Bovine Serum Albumin (BSA) is universal in the lab, having use in Western blot, cell tissue culture, PCR and more, but BSA’s versatility has led researchers to ask many common questions. Rather than chasing answers through the Internet, we have identified 6 very common questions regarding BSA and provided some very detailed answers to serve as a helpful guide.

1. What Type of BSA Should I Use for My Experiment?

In our earlier article on this very topic we actually addressed this question in greater detail. This question comes up often because there are so many types of BSAs available which are directed toward a wide range of laboratory applications, each having characteristics that better optimize it for a lab technique. For instance, you might want an IgG free BSA if you need a blocking agent.

Deciding on which BSA to use will be based on the type experiment you’re doing and your specific needs. After taking a look at the above mentioned article and its selection guide table, it’s still good to refer to other sources such as ResearchGate for more information and a more tailored answer.

2. How Does BSA Work as a Blocking Agent?

Blocking agents are meant to prevent the nonspecific binding of your antibodies. In general, as long as a protein doesn’t have affinity for your probe, it can theoretically be used as a blocking agent. But if you choose anything at random, your experiment will likely be inefficient. Therefore, there are certain proteins that are directed for this type of work. These proteins bind more consistently to the membrane, improving assay sensitivity and reducing background interference.

So why BSA then? First of all, you don’t want just any BSA. Many types of BSAs contain IgGs (ok for other applications) which can lead to nonspecific binding. The goal is to work with a protein that will keep your experiment in optimal conditions, so in the case of a blocking agent, particularly BSA, you want to consider types that are free of immunoglobulins.

3. Should I Use BSA or Milk for My Western Blot?

The two most frequently used blocking agents in labs are nonfat milk and BSA. And there are pros and cons to each. Milk is usually more affordable and easily prepared from powder compared to BSA; however, milk is not good to use in avidin-biotin systems since milk contains biotin, and milk should not be used on phosphorylated proteins.

Typically, when working with phosphorylated proteins, BSA tends to work better as a blocking agent. This is because milk has a variety of proteins, one being phosphoprotein casein, which leads to a higher background. Of course with all advice, there are special cases. The best rule of thumb when working with phosphorylated proteins is to start with BSA, and then optimize from there.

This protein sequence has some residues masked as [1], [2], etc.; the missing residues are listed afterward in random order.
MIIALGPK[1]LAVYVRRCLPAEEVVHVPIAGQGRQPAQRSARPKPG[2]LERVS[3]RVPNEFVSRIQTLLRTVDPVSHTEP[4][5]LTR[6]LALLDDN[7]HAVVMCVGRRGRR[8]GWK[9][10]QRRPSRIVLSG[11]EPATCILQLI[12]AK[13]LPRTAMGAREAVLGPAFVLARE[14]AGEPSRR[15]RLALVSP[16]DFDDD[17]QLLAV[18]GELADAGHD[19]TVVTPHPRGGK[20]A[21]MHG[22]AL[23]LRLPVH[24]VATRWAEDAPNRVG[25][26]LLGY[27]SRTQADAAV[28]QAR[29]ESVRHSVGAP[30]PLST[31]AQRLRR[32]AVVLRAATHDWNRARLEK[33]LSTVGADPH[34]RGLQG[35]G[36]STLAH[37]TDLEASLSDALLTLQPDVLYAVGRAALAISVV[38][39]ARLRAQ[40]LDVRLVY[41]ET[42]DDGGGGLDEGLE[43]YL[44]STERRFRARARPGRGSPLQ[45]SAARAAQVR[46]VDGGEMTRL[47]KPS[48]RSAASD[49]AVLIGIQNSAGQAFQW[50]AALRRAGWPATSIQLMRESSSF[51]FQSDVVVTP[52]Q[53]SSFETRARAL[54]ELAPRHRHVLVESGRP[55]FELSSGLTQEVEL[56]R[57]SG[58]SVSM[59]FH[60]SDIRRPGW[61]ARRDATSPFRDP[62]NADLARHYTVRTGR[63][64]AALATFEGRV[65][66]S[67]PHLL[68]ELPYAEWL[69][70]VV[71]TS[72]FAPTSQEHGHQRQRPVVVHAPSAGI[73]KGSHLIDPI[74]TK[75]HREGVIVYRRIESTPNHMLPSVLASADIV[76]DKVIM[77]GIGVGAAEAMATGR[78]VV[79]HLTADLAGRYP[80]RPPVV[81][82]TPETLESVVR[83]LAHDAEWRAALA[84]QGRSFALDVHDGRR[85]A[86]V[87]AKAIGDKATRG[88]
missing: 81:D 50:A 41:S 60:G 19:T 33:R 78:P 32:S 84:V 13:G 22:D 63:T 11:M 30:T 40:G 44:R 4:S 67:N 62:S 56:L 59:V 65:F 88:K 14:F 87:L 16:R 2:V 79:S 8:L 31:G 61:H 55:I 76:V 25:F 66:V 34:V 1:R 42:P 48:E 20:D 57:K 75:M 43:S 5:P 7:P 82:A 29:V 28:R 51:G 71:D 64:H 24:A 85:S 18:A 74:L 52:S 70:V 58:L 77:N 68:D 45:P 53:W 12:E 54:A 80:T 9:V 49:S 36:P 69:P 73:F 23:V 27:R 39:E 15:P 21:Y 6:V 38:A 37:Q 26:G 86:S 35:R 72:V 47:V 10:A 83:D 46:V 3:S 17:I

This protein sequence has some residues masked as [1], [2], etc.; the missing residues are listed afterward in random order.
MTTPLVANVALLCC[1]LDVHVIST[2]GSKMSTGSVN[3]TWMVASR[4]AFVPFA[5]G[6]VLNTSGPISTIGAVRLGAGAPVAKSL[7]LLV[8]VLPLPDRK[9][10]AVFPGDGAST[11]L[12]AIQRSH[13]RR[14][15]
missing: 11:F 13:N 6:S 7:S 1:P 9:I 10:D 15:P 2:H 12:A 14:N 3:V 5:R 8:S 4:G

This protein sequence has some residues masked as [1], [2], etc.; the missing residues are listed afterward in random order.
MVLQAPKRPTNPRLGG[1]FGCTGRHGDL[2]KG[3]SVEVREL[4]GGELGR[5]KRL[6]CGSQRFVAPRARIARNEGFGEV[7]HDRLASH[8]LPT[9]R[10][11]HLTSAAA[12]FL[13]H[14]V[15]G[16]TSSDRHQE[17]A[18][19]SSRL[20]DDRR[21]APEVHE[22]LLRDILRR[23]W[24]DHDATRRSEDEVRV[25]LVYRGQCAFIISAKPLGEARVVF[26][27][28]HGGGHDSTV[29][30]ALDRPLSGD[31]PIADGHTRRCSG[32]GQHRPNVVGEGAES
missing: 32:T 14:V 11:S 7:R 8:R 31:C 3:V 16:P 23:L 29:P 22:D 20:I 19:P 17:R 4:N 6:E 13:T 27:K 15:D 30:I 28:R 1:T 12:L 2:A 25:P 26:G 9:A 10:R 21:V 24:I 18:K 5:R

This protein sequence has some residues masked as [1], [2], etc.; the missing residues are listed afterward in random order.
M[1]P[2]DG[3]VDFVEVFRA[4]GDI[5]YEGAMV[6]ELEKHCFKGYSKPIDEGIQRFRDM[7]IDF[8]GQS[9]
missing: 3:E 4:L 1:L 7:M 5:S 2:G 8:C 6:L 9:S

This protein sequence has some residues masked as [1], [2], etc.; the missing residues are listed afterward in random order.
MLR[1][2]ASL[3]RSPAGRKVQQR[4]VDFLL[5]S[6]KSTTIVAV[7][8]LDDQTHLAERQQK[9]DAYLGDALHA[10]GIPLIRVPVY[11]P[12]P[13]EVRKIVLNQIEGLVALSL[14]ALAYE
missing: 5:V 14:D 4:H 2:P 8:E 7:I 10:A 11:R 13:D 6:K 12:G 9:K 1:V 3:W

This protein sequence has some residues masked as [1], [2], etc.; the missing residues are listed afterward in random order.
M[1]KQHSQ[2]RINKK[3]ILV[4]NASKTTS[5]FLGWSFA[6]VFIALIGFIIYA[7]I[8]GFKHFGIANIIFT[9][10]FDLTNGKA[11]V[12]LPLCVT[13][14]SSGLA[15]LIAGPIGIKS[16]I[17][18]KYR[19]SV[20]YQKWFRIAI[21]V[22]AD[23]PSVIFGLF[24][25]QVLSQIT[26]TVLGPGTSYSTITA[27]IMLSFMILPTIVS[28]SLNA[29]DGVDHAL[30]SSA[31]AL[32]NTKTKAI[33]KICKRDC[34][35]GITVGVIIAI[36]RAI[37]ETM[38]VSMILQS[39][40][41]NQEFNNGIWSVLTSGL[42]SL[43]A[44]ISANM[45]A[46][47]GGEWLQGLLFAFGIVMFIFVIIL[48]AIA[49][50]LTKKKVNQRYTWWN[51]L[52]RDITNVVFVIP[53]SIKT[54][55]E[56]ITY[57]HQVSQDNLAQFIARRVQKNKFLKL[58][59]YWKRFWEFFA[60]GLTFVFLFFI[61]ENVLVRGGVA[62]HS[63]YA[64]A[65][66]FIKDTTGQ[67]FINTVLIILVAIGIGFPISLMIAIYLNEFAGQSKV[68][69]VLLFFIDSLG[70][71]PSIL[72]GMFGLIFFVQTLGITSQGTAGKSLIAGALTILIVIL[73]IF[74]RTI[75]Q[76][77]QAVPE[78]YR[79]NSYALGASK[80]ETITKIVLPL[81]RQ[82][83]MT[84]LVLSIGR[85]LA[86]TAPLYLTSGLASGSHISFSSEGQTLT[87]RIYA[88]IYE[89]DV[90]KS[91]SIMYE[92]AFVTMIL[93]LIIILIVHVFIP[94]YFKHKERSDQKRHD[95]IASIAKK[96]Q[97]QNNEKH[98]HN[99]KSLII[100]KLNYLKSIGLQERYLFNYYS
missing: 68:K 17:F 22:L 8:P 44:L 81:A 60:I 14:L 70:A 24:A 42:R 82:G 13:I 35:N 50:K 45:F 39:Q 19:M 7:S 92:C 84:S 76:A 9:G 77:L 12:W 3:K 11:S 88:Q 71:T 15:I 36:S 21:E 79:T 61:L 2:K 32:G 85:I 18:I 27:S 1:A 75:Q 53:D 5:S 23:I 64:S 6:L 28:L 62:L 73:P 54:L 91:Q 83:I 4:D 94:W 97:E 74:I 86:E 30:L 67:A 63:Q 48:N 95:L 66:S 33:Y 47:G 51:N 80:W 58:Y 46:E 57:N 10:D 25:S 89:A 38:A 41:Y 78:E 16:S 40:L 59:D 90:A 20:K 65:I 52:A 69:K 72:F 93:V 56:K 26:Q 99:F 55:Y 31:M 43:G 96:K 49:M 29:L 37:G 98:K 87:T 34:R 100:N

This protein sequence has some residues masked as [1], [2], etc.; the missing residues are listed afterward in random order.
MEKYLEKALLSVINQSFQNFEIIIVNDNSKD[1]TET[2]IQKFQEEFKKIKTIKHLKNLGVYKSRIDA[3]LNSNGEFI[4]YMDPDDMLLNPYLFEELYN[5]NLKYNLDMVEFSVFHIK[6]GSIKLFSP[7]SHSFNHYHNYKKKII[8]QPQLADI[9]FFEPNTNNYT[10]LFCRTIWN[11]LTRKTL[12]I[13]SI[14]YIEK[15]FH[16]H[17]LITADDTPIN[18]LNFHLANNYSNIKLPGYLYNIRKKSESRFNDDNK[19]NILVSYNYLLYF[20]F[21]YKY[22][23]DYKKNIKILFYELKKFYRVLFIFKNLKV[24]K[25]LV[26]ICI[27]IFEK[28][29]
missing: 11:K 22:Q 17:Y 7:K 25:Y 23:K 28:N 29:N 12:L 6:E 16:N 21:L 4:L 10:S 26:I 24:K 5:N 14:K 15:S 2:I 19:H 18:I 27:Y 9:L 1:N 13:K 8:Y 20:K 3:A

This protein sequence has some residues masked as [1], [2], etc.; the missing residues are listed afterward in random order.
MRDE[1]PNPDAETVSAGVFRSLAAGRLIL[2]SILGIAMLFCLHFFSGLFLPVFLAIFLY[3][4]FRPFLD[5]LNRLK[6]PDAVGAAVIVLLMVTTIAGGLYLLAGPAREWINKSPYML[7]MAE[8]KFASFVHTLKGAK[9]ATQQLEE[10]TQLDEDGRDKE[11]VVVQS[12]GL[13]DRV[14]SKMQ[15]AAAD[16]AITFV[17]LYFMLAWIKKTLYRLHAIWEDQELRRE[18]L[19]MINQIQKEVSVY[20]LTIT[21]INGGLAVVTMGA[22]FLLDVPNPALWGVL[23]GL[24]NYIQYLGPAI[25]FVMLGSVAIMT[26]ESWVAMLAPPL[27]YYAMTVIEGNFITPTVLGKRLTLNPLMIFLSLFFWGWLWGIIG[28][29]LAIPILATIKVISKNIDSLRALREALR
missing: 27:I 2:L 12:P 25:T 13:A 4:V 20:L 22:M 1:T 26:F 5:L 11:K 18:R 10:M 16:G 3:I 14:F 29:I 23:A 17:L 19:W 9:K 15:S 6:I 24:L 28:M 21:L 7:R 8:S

4. Why Does Protein Concentration Estimation Usually Require BSA?

In order to estimate the protein concentration of an unknown sample, you need to compare it to a reference that is most similar to your sample. However, this isn’t always easy to find, so BSA plays the role of reference. There are a few factors that make BSA an appropriate reference to use: it’s very abundant, it’s very affordable, it’s very stable and it won’t have a huge impact in biochemical reactions.

5. Is Bovine Serum Albumin (BSA) and Fetal Bovine Serum (FBS) the Same Thing?

Nope. It’s not the same. Fetal Bovine Serum is a commonly used serum supplement for eukaryotic cell culture. The benefit of FBS for cell culture is its lower antibody levels and higher growth factor levels. Bovine Serum Albumin (BSA) is used in a variety of laboratory applications including its function as a protein concentration standard, its function as a cell nutrient and its ability to stabilize enzymes during restriction digest. The important takeaway here, however, is that while they often both come up in Google searches when you’re only looking for one or the other, and sound very similar, they are indeed different.

6. Why is the It Important for BSA to Be Manufactured in the USA?

The importance of sourcing your BSA from either the US or Australia is due to concern about the prion infection bovine spongiform encephalitis (BSE). There has not been an outbreak in the United States which makes these products more trustworthy. GoldBio particularly stresses that their BSA is made in the United States in a closed loop system from USDA inspected animals, and is certified to be BSE/TSE free.

Have additional questions? Email

Karen Martin
GoldBio Marketing Coordinator

"To understand the universe is to understand math." My 8th grade
math teacher's quote meant nothing to me at the time. Then came
college, and the revelation that the adults in my past were right all
along. But since math feels less tangible, I fell for biology and have
found pure happiness behind my desk at GoldBio, learning, writing
and loving everything science.

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